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says no to buying your product is to resist the urge,

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to fight it.

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Answering questions,

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dealing with objections or presenting new ideas for use of your

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product is one thing.

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But trying to explain why a person is wrong for not

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wanting to buy right now is another reacting in this manner,

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enforces the definition of sleazy selling aggressively,

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trying to get the sale at any cost we'll guarantee.

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You never will.

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That person won't ever come back to your booth or website.

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If you've minimized their right to decide for themselves,

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it's also a sign that you weren't listening to them or

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respect their final decision here is what to do.

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Instead. When a prospective buyer says no confirm that you recognize

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what they've said,

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that they aren't buying today in doing this,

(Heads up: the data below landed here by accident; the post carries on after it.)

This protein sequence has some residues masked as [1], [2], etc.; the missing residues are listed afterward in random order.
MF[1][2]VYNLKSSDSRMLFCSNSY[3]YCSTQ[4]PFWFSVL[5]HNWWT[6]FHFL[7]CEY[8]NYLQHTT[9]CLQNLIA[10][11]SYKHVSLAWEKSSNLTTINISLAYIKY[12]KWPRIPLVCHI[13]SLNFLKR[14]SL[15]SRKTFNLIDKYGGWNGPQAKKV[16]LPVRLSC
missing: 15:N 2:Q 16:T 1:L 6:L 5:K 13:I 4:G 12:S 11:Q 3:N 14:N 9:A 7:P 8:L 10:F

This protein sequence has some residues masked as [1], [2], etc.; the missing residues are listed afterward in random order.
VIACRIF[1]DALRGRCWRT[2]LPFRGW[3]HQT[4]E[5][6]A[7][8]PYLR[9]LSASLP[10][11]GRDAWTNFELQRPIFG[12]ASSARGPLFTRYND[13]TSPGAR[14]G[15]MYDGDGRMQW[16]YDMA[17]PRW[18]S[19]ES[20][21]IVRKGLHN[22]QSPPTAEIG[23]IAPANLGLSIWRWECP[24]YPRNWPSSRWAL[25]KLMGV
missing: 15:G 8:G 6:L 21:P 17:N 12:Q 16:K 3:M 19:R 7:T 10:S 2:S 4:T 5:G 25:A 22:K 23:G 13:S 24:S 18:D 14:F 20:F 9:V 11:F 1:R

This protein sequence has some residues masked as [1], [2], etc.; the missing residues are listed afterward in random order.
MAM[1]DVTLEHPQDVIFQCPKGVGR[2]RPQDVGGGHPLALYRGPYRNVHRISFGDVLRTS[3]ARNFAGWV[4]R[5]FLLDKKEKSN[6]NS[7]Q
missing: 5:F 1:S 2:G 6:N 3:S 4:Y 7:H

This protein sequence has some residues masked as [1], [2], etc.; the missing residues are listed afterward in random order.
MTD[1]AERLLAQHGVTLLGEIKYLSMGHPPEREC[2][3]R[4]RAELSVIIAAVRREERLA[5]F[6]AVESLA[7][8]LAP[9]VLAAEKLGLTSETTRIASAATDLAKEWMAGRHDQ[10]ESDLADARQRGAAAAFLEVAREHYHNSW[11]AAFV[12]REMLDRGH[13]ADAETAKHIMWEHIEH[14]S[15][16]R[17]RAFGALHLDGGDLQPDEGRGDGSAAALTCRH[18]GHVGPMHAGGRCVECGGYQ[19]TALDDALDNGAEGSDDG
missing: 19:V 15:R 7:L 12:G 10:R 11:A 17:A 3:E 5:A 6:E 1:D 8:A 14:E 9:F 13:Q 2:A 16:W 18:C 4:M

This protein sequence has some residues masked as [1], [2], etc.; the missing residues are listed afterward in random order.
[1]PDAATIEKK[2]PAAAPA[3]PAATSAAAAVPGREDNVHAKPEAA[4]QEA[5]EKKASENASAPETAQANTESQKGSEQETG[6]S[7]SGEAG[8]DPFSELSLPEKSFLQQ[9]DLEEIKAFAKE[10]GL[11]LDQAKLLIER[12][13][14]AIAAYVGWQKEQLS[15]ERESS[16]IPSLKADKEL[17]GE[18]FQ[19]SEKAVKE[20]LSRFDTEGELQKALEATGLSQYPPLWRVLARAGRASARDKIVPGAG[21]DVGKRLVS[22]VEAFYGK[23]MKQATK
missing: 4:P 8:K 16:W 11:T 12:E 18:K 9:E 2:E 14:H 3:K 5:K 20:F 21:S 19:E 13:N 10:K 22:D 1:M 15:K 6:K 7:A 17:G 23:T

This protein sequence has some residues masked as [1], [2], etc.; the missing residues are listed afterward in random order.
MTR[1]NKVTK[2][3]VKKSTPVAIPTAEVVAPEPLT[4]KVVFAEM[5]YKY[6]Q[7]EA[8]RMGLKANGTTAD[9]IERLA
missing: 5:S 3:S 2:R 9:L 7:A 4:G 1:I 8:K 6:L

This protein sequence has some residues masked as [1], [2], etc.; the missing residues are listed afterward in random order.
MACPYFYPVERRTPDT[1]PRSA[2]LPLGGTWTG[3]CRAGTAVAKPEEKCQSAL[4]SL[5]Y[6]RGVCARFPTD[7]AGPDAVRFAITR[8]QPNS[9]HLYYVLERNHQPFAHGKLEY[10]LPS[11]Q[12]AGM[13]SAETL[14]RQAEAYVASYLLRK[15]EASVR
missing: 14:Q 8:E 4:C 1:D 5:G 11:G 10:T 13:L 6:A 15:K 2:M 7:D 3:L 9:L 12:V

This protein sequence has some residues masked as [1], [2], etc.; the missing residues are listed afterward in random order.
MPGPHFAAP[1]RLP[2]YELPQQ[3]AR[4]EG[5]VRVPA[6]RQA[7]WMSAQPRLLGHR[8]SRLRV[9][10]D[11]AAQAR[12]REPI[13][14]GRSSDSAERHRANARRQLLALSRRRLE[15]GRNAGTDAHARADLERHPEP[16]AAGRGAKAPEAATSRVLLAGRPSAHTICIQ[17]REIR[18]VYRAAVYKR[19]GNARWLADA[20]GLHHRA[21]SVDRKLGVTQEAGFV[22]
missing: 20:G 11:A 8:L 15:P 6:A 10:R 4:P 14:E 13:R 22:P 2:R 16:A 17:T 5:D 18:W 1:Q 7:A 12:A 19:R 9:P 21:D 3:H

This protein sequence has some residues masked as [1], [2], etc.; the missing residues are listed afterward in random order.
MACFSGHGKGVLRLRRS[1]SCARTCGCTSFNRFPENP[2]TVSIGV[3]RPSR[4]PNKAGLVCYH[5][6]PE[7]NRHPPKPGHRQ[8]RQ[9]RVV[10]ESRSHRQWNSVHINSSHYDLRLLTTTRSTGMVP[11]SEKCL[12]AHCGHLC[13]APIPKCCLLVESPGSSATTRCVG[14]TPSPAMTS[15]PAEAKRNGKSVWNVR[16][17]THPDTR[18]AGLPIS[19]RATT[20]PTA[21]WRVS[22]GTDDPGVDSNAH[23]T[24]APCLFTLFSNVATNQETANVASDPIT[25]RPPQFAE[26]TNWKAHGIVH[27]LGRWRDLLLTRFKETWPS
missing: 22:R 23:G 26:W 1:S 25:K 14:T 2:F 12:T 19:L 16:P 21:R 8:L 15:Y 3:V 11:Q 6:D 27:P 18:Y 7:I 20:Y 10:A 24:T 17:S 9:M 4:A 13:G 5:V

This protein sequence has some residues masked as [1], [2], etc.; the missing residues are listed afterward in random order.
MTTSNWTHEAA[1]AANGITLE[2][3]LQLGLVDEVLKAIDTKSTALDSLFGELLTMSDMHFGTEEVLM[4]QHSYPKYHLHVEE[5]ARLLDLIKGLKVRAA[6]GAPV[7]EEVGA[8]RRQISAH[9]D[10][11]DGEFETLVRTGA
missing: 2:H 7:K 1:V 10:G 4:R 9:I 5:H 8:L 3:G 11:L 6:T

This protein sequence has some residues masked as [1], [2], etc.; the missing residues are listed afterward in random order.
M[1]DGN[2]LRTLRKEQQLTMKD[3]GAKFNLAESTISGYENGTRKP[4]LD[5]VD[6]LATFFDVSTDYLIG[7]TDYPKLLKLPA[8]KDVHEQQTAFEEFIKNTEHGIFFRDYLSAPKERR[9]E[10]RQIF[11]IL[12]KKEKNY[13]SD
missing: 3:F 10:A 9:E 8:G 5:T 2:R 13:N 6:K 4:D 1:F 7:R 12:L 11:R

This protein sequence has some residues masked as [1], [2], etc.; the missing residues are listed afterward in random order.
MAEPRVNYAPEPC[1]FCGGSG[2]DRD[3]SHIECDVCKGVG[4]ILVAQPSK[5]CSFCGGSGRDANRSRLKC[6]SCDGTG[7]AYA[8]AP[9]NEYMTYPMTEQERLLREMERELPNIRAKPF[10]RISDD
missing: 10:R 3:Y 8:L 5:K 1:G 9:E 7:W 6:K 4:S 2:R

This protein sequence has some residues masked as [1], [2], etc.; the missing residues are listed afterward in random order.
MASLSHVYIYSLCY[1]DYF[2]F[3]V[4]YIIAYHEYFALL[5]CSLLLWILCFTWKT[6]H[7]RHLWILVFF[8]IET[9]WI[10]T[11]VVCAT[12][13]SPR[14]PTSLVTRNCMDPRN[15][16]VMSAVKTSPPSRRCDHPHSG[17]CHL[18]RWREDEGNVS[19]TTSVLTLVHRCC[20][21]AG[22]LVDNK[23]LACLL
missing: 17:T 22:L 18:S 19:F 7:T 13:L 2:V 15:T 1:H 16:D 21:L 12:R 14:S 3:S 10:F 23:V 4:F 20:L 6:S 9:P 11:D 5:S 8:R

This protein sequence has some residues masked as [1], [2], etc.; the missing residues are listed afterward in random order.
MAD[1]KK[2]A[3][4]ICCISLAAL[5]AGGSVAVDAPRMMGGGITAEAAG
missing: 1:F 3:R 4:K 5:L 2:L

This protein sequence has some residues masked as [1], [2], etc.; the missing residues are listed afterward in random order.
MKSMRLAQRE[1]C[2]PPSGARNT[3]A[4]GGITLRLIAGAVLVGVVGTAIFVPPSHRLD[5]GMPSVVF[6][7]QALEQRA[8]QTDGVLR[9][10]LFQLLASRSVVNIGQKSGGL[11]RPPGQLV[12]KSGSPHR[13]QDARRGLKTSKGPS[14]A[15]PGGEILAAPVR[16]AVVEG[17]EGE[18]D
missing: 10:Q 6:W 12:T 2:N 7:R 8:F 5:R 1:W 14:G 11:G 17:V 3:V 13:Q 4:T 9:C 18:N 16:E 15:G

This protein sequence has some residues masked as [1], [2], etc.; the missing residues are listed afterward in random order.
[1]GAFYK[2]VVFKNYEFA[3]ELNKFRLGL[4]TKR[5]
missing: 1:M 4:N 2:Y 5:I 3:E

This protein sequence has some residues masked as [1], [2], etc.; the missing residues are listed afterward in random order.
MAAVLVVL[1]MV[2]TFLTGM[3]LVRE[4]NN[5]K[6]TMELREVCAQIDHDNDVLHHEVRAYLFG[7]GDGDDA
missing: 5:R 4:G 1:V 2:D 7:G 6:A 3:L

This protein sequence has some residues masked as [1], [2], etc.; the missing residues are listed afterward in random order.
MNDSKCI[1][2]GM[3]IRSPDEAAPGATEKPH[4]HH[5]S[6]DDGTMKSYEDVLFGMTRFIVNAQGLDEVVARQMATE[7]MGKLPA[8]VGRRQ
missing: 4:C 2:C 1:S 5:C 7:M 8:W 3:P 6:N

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you've created neutral territory.

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Now you're two people talking together versus being in a buyer

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seller relationship.

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Doing so may allow you to have further conversation that could

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pave the way for a future sale.

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Ask their opinion about flavors or sense for your upcoming line.

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Get their ideas on the sizes that you offer,

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or whether they think you should fill in the blank here

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for whatever applies to your business.

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Getting them to talk could provide great insight for you around

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your product and could generate ideas for the future.

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You may also hear new descriptive words that you could use

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in social content or on your website.

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These types of conversations can provide such great information.

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Also when faced with a no find a way to stay

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in touch with this person.

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One of the biggest mistakes craft show exhibitors make is to

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lose out on this opportunity.

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If you don't take this step,